Multiband Send: the best usage (with no doubt)

[PROFESSIONAL TECHNIQUE] With Multiband Send tool you can split audio signal into 3 bands. Bearing this in mind create 3 Send tracks (target busses): MONO, STEREO, SURROUND. On the MONO Track add Stereo Expander effect and set it to Mono (Expand Slider set max to the left), On the SURROUND Track also add Stereo Expander effect and add a little values to the right (expand the stereo field to around 33.334 and add a little surround, something like 2.750)… From your instrument track use Multiband Send tool as the last one in the effects chain, as shown on the image. This is dope method to keep low frequencies strictly in mono, while higher can be more expanded in the stereo panorama field. This prevents phase issues and gives true mono compatibility for the mixes (and yet on the mixing stage!).Multiband Send

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https://www.gvst.co.uk/gmonobass.htm

Actually this technique leads into various problems:

  • mono compatibility problems, if you mix your song while having this enabled. Your mono signal sound muffled

  • actually the ear will realize stereo sound around 500 hz to 4K much better. So it would be more clever to spread here.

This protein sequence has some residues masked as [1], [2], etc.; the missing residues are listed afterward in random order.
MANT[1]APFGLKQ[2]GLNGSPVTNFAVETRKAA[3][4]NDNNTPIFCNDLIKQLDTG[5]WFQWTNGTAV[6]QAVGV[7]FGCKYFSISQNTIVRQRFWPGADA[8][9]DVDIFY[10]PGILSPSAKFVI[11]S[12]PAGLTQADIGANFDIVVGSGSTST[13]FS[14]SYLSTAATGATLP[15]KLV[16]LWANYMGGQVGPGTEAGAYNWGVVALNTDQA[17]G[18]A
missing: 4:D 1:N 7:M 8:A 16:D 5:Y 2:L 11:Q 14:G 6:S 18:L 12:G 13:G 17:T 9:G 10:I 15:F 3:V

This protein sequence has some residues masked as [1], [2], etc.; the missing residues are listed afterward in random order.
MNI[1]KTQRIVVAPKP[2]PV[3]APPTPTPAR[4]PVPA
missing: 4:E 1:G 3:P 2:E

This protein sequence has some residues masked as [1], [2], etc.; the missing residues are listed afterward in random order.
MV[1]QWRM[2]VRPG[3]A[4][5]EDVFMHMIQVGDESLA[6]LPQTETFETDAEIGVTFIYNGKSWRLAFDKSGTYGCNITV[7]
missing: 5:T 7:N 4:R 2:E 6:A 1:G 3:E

I think there are better techniques for achieve stereo: reverb, panning, layering, delay, and the combination of these. But these are not for lazy people.

Side emphasizing and phase rotation are the poor man’s stereo fxs.

Nope. Putting the lows into mono is the must in every mix. And the widening for highs is not over-expanded, it’s made gently. This technique does allow not only to send 3-bands of audio split, but also it allows to set different ranges for the 3 bands from each instrument separately! So you can have different band ranges for kick, different for bassline, different for vocals etc.! This is really smart, efficient. You can also send two bands to mono, and one to keep normal stereo… or send one band to mono and the rest to widened stereo bus… And in the end: it is not to replace reverbs, panning etc. possibilities. It’s just totally different task: to „glue” frequencies in their adequate places… And it’s not to achieve stereo. It’s more about to achieve THE MONO.